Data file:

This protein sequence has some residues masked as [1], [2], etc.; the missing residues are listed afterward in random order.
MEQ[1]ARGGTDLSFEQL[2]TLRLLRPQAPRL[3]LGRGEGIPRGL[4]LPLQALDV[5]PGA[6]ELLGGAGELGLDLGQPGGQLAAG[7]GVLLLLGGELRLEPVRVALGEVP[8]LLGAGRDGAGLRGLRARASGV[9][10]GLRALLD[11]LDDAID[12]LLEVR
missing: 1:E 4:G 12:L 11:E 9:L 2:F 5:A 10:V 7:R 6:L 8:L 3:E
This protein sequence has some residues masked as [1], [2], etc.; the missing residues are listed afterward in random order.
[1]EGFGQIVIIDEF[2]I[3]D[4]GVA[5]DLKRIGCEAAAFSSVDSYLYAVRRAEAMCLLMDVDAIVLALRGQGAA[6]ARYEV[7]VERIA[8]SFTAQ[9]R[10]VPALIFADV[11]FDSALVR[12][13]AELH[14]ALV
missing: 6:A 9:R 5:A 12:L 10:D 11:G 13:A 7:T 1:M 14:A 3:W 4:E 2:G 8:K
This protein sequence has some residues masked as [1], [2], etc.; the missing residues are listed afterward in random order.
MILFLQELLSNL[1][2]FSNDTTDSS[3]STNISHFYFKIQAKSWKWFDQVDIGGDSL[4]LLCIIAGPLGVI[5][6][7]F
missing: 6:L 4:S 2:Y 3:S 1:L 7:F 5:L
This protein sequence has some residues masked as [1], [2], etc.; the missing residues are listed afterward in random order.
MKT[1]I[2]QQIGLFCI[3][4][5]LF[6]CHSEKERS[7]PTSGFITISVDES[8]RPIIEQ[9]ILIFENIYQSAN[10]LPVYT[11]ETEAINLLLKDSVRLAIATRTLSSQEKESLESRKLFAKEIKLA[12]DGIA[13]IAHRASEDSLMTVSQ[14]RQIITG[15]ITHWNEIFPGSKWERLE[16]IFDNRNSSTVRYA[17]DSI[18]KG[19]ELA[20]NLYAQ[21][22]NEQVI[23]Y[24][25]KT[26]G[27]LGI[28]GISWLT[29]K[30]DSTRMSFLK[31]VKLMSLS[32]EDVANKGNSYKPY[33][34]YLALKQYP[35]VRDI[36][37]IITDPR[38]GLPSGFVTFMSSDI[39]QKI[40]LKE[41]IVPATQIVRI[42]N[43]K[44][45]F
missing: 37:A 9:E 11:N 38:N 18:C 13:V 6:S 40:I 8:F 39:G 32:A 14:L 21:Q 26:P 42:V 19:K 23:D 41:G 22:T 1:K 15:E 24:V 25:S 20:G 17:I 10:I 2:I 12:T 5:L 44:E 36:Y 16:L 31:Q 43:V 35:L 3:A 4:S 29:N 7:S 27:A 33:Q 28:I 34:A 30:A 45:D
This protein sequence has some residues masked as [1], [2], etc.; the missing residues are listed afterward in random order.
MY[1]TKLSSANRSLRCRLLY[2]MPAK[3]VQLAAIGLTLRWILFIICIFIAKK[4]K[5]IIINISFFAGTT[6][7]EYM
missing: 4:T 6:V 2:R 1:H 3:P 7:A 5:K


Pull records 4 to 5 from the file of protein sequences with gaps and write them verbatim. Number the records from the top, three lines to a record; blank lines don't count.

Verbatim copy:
This protein sequence has some residues masked as [1], [2], etc.; the missing residues are listed afterward in random order.
MKT[1]I[2]QQIGLFCI[3][4][5]LF[6]CHSEKERS[7]PTSGFITISVDES[8]RPIIEQ[9]ILIFENIYQSAN[10]LPVYT[11]ETEAINLLLKDSVRLAIATRTLSSQEKESLESRKLFAKEIKLA[12]DGIA[13]IAHRASEDSLMTVSQ[14]RQIITG[15]ITHWNEIFPGSKWERLE[16]IFDNRNSSTVRYA[17]DSI[18]KG[19]ELA[20]NLYAQ[21][22]NEQVI[23]Y[24][25]KT[26]G[27]LGI[28]GISWLT[29]K[30]DSTRMSFLK[31]VKLMSLS[32]EDVANKGNSYKPY[33][34]YLALKQYP[35]VRDI[36][37]IITDPR[38]GLPSGFVTFMSSDI[39]QKI[40]LKE[41]IVPATQIVRI[42]N[43]K[44][45]F
missing: 37:A 9:E 11:N 38:N 18:C 13:V 6:S 40:I 8:F 39:G 32:A 14:L 21:Q 26:P 42:V 19:K 23:D 41:G 22:T 1:K 15:E 24:V 25:S 20:G 17:I 10:I 2:I 12:T 5:L 44:E 36:Y 16:L 31:Q 43:V 35:L 3:A 4:S 29:N 7:S 27:A 33:Q 28:I 34:A 30:A 45:D
This protein sequence has some residues masked as [1], [2], etc.; the missing residues are listed afterward in random order.
MY[1]TKLSSANRSLRCRLLY[2]MPAK[3]VQLAAIGLTLRWILFIICIFIAKK[4]K[5]IIINISFFAGTT[6][7]EYM
missing: 4:T 6:V 2:R 1:H 3:P 7:A 5:K